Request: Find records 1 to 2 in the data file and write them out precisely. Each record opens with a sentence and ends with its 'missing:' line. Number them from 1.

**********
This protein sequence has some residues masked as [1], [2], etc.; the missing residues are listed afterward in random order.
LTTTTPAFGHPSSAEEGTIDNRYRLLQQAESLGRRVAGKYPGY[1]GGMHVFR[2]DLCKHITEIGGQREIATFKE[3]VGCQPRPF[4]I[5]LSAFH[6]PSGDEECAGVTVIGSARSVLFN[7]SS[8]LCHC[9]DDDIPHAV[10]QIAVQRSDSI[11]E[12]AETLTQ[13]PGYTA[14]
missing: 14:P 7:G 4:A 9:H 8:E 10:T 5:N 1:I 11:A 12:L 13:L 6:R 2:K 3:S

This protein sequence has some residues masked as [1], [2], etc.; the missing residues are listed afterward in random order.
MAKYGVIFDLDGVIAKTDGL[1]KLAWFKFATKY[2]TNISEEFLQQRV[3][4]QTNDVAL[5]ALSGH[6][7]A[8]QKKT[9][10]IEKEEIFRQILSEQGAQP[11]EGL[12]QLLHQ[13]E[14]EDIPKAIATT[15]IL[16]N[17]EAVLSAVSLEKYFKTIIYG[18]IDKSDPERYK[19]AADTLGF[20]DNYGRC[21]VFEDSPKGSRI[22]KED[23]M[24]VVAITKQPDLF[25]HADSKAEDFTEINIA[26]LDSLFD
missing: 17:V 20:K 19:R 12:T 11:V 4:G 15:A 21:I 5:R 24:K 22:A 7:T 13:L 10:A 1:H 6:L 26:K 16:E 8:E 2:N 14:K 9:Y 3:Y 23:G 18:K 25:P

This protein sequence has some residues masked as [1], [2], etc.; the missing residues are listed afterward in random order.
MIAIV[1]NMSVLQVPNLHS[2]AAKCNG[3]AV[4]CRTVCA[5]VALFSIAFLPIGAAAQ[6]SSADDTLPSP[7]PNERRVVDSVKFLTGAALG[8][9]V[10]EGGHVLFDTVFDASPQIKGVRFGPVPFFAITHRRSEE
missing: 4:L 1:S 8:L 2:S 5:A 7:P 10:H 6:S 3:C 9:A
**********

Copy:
This protein sequence has some residues masked as [1], [2], etc.; the missing residues are listed afterward in random order.
LTTTTPAFGHPSSAEEGTIDNRYRLLQQAESLGRRVAGKYPGY[1]GGMHVFR[2]DLCKHITEIGGQREIATFKE[3]VGCQPRPF[4]I[5]LSAFH[6]PSGDEECAGVTVIGSARSVLFN[7]SS[8]LCHC[9]DDDIPHAV[10]QIAVQRSDSI[11]E[12]AETLTQ[13]PGYTA[14]
missing: 14:P 7:G 4:A 9:H 8:E 10:T 5:N 1:I 11:A 12:L 13:L 6:R 2:K 3:S

This protein sequence has some residues masked as [1], [2], etc.; the missing residues are listed afterward in random order.
MAKYGVIFDLDGVIAKTDGL[1]KLAWFKFATKY[2]TNISEEFLQQRV[3][4]QTNDVAL[5]ALSGH[6][7]A[8]QKKT[9][10]IEKEEIFRQILSEQGAQP[11]EGL[12]QLLHQ[13]E[14]EDIPKAIATT[15]IL[16]N[17]EAVLSAVSLEKYFKTIIYG[18]IDKSDPERYK[19]AADTLGF[20]DNYGRC[21]VFEDSPKGSRI[22]KED[23]M[24]VVAITKQPDLF[25]HADSKAEDFTEINIA[26]LDSLFD
missing: 17:V 20:K 19:R 12:T 11:V 4:G 15:A 21:I 5:R 24:K 22:A 7:T 13:L 10:A 1:H 6:L 26:K 16:E 8:E 2:N 14:K 9:Y 3:Y 23:G 18:K 25:P